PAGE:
Our stroll beyond the Grosvenor Road brings us to the famous "Chelsea Physick Garden," presented to the Apothecaries' Society by Sloane, the founder of the British Museum, who was a medical student here; it was to this garden that Polyphilus of the "Rambler" was going to see a new plant in flower when he was diverted by meeting the chancellor's coach. At the adjoining hospital dwelt the gifted Mrs. Somerville, whose husband was a physician there;[30] and the ancient mansion of dingy brick, in which WalpoleWalpole lived, and where Pope, Swift, Gay, and Mary Wortley Montagu were guests, is a portion of the infirmary,—the great drawing-room in which the brilliant company met being a hospital ward. A little way northward, by Sloane Street, we come to Hans Place, where, at No. 25, the sweet poetess Letitia Landon ("L. E. L.") was born in a tiny two-storied house; she attended school in a similar house of the same row, where Miss Mitford and the authoress of "Glenarvon" had before been pupils. Along the river again we find beyond the hospital a passage leading to the place of Paradise Row, where, in a little brick house, the witching Mancini was visited by Charles II. and poetized by the brilliant Evremond. Here, at the corner of Robinson's Lane, Pepys visited Robarte in "the prettiest contrived house" the diarist ever saw; not far away a comfortable old inn occupies the site of the dwelling of the historian Faulkner, in the neighborhood where the essayist Mary Astell—ridiculed by Swift, Addison, Steele, Smollett, and Congreve—had her modest home. Robert Walpole's later residence stood near Queen's Road West, and its grounds sloped to the river just below the Swan Tavern, near the bottom of the lane now called Swan Walk. It was at[31] this river inn that Pepys "got affright" on being told of an eruption of the plague in Chelsea.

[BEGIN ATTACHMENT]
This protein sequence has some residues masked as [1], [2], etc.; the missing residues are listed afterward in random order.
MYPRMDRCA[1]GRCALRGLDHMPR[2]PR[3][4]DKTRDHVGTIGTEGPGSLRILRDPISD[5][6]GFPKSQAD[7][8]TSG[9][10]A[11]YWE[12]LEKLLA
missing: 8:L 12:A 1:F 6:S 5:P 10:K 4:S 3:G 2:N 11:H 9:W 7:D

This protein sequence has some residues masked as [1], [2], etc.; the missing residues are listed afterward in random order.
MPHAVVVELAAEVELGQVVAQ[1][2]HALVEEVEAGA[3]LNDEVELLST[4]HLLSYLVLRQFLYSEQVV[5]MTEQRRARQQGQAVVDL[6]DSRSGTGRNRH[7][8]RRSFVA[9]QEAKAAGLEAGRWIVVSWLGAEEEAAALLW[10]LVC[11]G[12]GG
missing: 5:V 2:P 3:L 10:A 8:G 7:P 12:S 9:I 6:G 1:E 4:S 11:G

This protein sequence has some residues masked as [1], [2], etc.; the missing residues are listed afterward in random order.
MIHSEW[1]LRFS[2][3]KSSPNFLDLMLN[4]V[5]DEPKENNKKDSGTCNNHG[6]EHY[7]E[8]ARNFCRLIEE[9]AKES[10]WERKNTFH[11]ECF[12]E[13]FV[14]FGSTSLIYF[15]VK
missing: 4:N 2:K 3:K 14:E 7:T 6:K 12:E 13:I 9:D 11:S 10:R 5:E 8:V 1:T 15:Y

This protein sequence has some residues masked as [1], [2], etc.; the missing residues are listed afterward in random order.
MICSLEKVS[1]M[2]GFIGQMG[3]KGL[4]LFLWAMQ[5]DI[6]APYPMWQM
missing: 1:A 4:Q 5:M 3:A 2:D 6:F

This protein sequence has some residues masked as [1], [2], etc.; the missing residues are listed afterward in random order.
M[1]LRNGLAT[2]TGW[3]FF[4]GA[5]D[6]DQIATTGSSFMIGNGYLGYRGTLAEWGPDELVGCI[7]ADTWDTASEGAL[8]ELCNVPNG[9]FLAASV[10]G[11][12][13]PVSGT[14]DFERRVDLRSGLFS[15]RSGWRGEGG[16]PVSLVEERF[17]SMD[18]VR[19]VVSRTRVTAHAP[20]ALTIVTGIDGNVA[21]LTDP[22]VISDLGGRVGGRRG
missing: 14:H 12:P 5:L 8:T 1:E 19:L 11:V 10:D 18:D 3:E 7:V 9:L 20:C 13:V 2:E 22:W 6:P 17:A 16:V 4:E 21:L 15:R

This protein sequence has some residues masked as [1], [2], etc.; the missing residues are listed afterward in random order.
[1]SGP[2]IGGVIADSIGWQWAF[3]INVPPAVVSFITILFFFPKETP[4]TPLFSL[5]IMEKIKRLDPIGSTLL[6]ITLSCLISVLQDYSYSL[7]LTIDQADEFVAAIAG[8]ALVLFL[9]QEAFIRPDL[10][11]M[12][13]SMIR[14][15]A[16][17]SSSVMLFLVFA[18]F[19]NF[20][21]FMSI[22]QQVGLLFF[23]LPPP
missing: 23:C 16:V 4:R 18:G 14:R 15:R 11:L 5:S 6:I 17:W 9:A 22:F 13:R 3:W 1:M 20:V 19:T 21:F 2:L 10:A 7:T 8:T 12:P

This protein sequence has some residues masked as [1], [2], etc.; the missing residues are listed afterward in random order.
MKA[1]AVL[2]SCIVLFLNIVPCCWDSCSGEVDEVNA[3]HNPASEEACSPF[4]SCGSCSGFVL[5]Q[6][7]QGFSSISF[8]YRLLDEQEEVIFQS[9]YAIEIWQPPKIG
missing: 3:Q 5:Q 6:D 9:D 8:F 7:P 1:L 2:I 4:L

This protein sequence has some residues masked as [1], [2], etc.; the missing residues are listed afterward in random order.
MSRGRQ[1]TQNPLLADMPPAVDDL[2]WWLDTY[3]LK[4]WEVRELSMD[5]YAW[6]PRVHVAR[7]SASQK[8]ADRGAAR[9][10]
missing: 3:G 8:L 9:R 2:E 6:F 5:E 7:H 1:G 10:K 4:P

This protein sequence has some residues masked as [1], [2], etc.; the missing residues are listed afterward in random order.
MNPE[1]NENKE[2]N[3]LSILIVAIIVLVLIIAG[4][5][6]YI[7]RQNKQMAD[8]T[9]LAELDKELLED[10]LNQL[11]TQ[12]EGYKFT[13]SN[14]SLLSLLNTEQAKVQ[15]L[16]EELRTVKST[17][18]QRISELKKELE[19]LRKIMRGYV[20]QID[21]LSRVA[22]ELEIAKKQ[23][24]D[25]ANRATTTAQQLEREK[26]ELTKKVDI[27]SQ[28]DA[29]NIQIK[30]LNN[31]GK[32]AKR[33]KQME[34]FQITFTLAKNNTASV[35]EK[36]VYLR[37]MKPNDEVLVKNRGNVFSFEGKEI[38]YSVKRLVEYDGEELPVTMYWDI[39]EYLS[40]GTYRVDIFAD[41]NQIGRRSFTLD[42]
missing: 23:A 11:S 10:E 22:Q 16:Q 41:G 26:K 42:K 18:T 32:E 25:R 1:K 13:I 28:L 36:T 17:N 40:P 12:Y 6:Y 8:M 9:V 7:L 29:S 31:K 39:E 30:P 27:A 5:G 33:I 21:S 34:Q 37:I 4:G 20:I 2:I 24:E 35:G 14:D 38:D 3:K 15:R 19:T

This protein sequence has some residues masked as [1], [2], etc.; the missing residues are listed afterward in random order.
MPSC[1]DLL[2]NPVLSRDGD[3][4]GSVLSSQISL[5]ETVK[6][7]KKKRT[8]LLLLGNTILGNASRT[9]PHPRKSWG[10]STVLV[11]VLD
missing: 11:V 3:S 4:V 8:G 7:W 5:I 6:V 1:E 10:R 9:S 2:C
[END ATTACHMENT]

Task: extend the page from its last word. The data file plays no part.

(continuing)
For a half-mile or so westward from the Swan, picturesque Cheyne Walk—beloved of the literati—stretches along the river-bank. Its many old houses, with their solemn-visaged fronts overlooking the river, their iron railings, dusky walls, tiled roofs, and curious dormer-windows, are impressive survivors of a past age. Homes of George Eliot and RossettiAt No. 4, a substantial brick house of four stories, with battlemented roof and with oaken carvings in the rooms, are preserved some relics of George Eliot, for this was her last home, and here she breathed out her life in the same room where Maclise, friend of Carlyle and Dickens, had died just a decade before. No. 16, a spacious dwelling with curved front and finely wrought iron railing and gate-way, was the home of Rossetti for the twenty years preceding his death. With these panelled rooms, which he filled with quaint and beautiful objects of art, are associated most of the memories of the gifted poet and painter. The large lower room was his studio, where one of his last occupations was painting a replica of "Beata Beatrix," the portrait of his wife, whose tragic death darkened his life. Around the fireplace in this room a brilliant company held the nightly séances which a participant styles feasts of the gods. Through[32] the passage at the side the famous zebu was conveyed, and reconveyed after his assault upon the poet in the garden. The rooms above were sometime tenanted by Meredith, Swinburne, and Rossetti's brother and biographer, who was also Whitman's editor and advocate. Later, the essayist Watts, to whom Rossetti dedicated his greatest work, resided here to cherish his friend. The garden, where Rossetti kept his odd pets and where neighbors remember to have seen him walking in paint-bedaubed attire for hours together, is now mostly covered by a school. At first, many luminaries of letters and art came to him here,—Jones, Millais, Hunt, Gosse, Browning, Whistler, Morris, Oliver Madox Brown, whose death elicited Rossetti's "Untimely Lost," and others like them; later, when baneful narcotics had sadly changed his temperament, he dwelt in seclusion, exercising only in his garden and seeing such devoted friends as Watts, Knight, Hake, "The Manxman" Hall Caine, and the gifted sister, author of "Goblin Market," etc., who was pictured by Rossetti in his "Girlhood of Mary Virgin," and who lately died. In his study here he produced his best work; here he revised the poems exhumed from his wife's grave and wrote "The Stream's Secret" and other parts of the volume which made his fame and occasioned the battle between[33] the bards Buchanan and Swinburne; here he wrote the magnificent "Rose Mary," "White Ship," etc., and completed the series of sonnets which has been pronounced "in its class the greatest gift poetry has received since Shakespeare."